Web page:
Aliases: fdopen(3), fdopen(3), fdopen(3), fdopen(3), fdopen(3), fdopen(3), fdopen(3), fdopen(3), fdopen(3), fdopen(3), fdopen(3), fdopen(3), fdopen(3), fdopen(3), fdopen(3), fdopen(3), freopen(3), freopen(3), freopen(3), freopen(3), freopen(3), freopen(3), freopen(3), freopen(3), freopen(3), freopen(3), freopen(3), freopen(3), freopen(3), freopen(3), freopen(3), freopen(3)
fopen, fdopen, freopen - stream open functions
FILE *fopen(const char *pathname, const char *mode);
FILE *fdopen(int fd, const char *mode);
FILE *freopen(const char *pathname, const char *mode, FILE *stream);
Feature Test Macro Requirements for glibc (see feature_test_macros(7)):
The fopen() function opens the file whose name is the string pointed to by pathname and associates a stream with it.
The argument mode points to a string beginning with one of the following sequences (possibly followed by additional characters, as described below):
|r||Open text file for reading. The stream is positioned at the beginning of the file.|
|r+||Open for reading and writing. The stream is positioned at the beginning of the file.|
|w||Truncate file to zero length or create text file for writing. The stream is positioned at the beginning of the file.|
|w+||Open for reading and writing. The file is created if it does not exist, otherwise it is truncated. The stream is positioned at the beginning of the file.|
|a||Open for appending (writing at end of file). The file is created if it does not exist. The stream is positioned at the end of the file.|
|a+||Open for reading and appending (writing at end of file). The file is created if it does not exist. The initial file position for reading is at the beginning of the file, but output is always appended to the end of the file.|
|The mode string can also include the letter \(aqb\(aq either as a last character or as a character between the characters in any of the two-character strings described above. This is strictly for compatibility with C89 and has no effect; the \(aqb\(aq is ignored on all POSIX conforming systems, including Linux. (Other systems may treat text files and binary files differently, and adding the \(aqb\(aq may be a good idea if you do I/O to a binary file and expect that your program may be ported to non-UNIX environments.)|
|See NOTES below for details of glibc extensions for mode.|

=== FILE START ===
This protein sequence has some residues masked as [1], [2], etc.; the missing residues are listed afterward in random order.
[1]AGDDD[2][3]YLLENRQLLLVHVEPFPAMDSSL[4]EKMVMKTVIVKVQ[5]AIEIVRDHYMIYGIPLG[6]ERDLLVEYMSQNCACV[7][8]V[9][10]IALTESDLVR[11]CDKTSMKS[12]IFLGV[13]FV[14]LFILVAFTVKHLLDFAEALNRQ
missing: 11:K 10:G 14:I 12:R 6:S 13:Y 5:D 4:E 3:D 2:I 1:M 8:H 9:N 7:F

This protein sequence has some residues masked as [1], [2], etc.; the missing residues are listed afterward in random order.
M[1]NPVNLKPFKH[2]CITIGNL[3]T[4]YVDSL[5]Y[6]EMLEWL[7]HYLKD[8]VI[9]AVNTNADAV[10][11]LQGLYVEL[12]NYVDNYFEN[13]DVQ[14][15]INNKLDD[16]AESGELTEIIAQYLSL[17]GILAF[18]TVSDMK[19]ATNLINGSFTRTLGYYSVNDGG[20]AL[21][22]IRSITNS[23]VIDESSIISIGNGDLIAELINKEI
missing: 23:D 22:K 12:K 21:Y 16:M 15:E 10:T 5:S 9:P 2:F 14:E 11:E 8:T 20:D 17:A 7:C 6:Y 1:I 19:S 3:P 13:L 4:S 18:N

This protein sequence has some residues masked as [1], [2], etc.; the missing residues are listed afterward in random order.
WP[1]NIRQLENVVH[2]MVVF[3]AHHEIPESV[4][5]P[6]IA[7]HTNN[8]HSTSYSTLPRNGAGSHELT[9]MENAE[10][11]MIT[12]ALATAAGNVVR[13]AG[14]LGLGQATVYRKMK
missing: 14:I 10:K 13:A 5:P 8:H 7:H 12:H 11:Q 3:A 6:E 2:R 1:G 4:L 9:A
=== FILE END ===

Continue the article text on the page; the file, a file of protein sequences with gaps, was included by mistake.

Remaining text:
|Any created file will have the mode S_IRUSR | S_IWUSR | S_IRGRP | S_IWGRP | S_IROTH | S_IWOTH (0666), as modified by the process’s umask value (see umask(2)).|
|Reads and writes may be intermixed on read/write streams in any order. Note that ANSI C requires that a file positioning function intervene between output and input, unless an input operation encounters end-of-file. (If this condition is not met, then a read is allowed to return the result of writes other than the most recent.) Therefore it is good practice (and indeed sometimes necessary under Linux) to put an fseek(3) or fgetpos(3) operation between write and read operations on such a stream. This operation may be an apparent no-op (as in fseek(..., 0L, SEEK_CUR) called for its synchronizing side effect).|
|Opening a file in append mode (a as the first character of mode) causes all subsequent write operations to this stream to occur at end-of-file, as if preceded the call:|
|fseek(stream, 0, SEEK_END);|
|The file descriptor associated with the stream is opened as if by a call to open(2) with the following flags:|
The fdopen() function associates a stream with the existing file descriptor, fd. The mode of the stream (one of the values "r", "r+", "w", "w+", "a", "a+") must be compatible with the mode of the file descriptor. The file position indicator of the new stream is set to that belonging to fd, and the error and end-of-file indicators are cleared. Modes "w" or "w+" do not cause truncation of the file. The file descriptor is not dup’ed, and will be closed when the stream created by fdopen() is closed. The result of applying fdopen() to a shared memory object is undefined.